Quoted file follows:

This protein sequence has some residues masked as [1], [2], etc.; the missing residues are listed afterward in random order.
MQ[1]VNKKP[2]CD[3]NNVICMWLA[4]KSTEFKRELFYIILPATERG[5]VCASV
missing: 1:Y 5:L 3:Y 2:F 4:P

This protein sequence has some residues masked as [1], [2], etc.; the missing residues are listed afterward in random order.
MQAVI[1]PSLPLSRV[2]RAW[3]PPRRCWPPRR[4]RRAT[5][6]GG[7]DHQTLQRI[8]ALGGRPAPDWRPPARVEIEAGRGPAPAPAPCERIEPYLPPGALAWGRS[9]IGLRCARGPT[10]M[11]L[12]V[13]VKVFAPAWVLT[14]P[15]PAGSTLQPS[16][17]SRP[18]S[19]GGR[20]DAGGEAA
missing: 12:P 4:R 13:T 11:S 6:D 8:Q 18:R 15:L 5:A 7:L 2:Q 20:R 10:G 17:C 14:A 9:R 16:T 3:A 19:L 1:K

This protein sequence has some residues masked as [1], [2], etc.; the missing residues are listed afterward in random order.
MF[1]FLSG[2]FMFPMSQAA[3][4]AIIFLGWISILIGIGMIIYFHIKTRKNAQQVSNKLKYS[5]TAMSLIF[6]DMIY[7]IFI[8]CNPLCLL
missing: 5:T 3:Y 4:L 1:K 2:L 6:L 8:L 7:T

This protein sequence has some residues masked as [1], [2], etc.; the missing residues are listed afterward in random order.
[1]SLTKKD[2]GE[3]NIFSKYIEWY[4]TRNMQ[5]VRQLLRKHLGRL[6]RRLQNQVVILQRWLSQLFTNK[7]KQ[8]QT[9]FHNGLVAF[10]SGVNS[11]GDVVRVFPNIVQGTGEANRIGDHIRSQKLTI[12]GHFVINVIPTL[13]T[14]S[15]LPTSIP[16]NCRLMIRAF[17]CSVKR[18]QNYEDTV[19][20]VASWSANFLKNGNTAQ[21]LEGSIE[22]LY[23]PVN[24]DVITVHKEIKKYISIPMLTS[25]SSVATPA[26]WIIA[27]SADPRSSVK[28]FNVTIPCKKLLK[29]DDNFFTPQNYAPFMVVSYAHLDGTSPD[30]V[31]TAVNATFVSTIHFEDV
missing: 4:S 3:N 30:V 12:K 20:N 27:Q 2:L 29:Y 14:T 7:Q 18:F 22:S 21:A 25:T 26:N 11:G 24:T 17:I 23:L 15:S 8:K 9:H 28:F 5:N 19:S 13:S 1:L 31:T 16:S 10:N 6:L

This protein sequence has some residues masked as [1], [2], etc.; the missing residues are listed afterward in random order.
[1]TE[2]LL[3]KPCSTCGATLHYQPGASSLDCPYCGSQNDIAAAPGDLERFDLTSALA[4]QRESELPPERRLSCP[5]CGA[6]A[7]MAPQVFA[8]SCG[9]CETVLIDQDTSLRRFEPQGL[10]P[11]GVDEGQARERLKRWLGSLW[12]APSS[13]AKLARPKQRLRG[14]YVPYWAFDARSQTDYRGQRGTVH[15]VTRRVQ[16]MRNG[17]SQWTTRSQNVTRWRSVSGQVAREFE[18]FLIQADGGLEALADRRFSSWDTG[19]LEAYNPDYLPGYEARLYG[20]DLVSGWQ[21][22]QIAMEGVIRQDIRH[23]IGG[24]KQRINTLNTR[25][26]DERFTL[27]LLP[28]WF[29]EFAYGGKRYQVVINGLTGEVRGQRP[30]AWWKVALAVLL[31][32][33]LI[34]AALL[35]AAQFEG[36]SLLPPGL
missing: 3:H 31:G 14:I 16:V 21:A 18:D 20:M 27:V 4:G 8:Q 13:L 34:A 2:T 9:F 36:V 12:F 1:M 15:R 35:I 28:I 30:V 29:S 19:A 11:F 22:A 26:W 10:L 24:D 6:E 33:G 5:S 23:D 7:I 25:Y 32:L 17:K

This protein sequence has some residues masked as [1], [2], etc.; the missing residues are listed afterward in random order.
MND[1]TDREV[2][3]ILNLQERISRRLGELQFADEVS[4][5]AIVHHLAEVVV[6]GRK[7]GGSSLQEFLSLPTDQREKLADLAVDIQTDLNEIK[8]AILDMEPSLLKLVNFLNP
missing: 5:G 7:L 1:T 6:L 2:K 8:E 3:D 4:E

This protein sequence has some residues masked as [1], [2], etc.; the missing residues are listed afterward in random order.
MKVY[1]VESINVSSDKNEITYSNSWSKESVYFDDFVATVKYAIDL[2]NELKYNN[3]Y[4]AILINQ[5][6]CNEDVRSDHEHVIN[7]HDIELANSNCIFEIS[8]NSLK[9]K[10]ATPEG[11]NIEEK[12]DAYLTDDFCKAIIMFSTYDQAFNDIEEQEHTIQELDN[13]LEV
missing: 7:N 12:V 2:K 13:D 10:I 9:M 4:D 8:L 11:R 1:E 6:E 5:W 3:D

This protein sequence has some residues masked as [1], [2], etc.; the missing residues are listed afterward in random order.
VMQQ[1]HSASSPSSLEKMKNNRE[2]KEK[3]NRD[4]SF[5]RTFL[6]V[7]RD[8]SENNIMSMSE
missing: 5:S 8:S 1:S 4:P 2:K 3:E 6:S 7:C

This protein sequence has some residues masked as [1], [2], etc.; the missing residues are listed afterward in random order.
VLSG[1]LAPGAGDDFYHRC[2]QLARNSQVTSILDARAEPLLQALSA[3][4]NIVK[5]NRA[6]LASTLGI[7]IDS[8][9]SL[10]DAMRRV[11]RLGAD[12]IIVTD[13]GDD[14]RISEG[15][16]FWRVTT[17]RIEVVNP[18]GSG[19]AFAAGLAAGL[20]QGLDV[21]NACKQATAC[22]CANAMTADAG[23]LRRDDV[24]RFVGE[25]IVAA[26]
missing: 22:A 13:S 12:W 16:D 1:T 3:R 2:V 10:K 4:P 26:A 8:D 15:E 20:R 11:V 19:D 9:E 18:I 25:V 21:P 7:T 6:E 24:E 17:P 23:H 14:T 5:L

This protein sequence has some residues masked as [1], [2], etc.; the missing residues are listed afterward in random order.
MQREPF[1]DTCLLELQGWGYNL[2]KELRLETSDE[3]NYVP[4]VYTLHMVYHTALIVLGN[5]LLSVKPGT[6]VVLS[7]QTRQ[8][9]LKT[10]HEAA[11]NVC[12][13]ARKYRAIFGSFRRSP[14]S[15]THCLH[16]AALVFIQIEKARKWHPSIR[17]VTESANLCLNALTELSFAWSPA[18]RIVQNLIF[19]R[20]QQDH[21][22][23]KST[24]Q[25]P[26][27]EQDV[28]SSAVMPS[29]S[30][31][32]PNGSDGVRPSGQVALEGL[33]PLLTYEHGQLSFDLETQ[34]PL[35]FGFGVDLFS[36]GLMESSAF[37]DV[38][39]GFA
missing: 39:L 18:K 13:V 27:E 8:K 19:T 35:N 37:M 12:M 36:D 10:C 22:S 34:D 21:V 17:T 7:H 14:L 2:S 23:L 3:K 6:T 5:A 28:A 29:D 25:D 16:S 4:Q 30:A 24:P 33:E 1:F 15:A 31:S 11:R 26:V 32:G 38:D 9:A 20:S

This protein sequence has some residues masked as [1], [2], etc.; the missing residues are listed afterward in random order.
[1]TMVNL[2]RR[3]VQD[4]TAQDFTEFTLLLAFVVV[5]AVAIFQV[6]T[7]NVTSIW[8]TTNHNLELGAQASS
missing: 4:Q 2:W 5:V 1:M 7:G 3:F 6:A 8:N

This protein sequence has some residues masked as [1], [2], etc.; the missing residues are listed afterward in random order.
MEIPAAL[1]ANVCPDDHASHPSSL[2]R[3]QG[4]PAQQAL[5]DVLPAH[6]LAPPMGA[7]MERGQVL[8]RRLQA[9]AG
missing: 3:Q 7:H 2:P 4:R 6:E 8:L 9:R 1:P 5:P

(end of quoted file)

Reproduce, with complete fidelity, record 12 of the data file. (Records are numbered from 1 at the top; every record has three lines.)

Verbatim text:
This protein sequence has some residues masked as [1], [2], etc.; the missing residues are listed afterward in random order.
MEIPAAL[1]ANVCPDDHASHPSSL[2]R[3]QG[4]PAQQAL[5]DVLPAH[6]LAPPMGA[7]MERGQVL[8]RRLQA[9]AG
missing: 3:Q 7:H 2:P 4:R 6:E 8:L 9:R 1:P 5:P